He said he was asked by a group of Latino leaders that have been holding meetings and advising the White House on immigration to write the letter. He said the leaders include the Latino Coalition and are mostly business leaders. He said LULAC is the only Latino civil rights group "at the table."

"That’s the important thing and that’s what people fail to realize, that of the Latino groups that are literally sitting at the table in these discussions and making the case for things to put in and things not to be put in, the Latino civil rights group that is there is LULAC."

Wilkes said the letter "was never intended to go public." Rocha "didn't anticipate it would be shared with members of Congress," he said.

There was quick backlash as the letter became public with members of LULAC councils across the country denouncing Rocha's views.

LULAC was founded in 1929 amid rampant discrimination against Mexican Americans. Its history includes challenging the exclusion of Mexican Americans on jury duty and it has played a role in a number of civil rights battles for Latinos, including voting rights, education access, immigrants' rights and pushing back on discrimination and racism.

It is often considered a Democrat-aligned organization but the group is non-partisan. It has taken opposing views of other Latino groups over immigration in the past, notably in 2007 when it opposed a bipartisan immigration bill. Rep. Bernie Sanders, I-Vt., recalled LULAC's opposition during his presidential campaign to defend his vote against the 2007 comprehensive immigration bill.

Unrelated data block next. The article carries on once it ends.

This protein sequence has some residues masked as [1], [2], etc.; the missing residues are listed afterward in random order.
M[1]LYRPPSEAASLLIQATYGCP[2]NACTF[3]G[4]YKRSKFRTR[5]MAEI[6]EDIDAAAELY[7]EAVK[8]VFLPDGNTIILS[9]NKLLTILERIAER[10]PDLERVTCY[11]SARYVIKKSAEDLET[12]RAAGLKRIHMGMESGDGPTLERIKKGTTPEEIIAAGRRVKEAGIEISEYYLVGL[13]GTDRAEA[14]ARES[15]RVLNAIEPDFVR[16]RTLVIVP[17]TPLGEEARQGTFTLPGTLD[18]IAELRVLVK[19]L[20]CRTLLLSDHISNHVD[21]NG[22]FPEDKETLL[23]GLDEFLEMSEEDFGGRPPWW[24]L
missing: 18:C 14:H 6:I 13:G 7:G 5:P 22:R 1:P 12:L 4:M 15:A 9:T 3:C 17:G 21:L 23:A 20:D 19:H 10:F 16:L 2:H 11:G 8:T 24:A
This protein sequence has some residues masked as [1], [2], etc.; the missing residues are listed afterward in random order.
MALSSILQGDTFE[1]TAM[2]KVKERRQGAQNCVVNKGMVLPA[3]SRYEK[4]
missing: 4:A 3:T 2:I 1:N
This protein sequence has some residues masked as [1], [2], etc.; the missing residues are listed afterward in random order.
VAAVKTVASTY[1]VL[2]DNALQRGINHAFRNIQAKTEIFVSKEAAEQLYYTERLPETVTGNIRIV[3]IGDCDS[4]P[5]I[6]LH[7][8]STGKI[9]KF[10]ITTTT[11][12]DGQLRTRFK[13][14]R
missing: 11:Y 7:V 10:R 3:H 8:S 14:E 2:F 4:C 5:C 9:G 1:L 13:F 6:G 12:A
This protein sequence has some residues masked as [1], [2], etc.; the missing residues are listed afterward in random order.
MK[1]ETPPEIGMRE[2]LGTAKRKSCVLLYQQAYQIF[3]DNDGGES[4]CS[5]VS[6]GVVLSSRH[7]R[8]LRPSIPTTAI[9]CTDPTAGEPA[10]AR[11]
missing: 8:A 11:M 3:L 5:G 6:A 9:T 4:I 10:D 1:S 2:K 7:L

The organization has come under fire from some immigrant led groups that see it as an "establishment" group. The group, that has staffers who are immigrants and Dreamers, has been experiencing turmoil as Rocha has reached out to Trump. But LULAC has been an avid supporter of immigrants in immigration battles in recent years.

"It's important to emphasize the long body of work we've done" on immigration, Wilkes said. "That is out there that we somehow are out of step, but the role of a large membership-based organization is more important than every before."I would challenge any online groups that have issue with that."

Wilkes said the group has brought some 800 people to the Hill to pressure members of Congress on immigration and other Latino issues and held 60 town halls around the country.

"This is all in person stuff, real hard stuff," he said.

Rocha's letter had some LULAC councils, its name for its chapters, trying to reassure the communities they serve and in particular immigrant groups.

California State Director Dave Rodriguez said his members were lighting up his keyboard with demands that Rocha resign and that they had also sent Rocha letters making the demand. Members of Congress and community based groups that Rodriguez said LULAC has built a relationship with over decades, also were in an uproar.

Rodriguez sits on the national board and he said Rocha's future would be discussed when it meets, but he said his duty is to represent his members.

Rodriguez sent his own letter Wednesday to Rocha. He criticized the LULAC president's letter to Trump saying it "compromises our core values as an organization and our mission in protecting the Latino people."

"In a time when California's immigrant population is reaching out to leaders for protection, the actions taken by our National (LULAC) President demonstrates horrible indifference and gives ammunition to those who are anti-immigrants," he stated.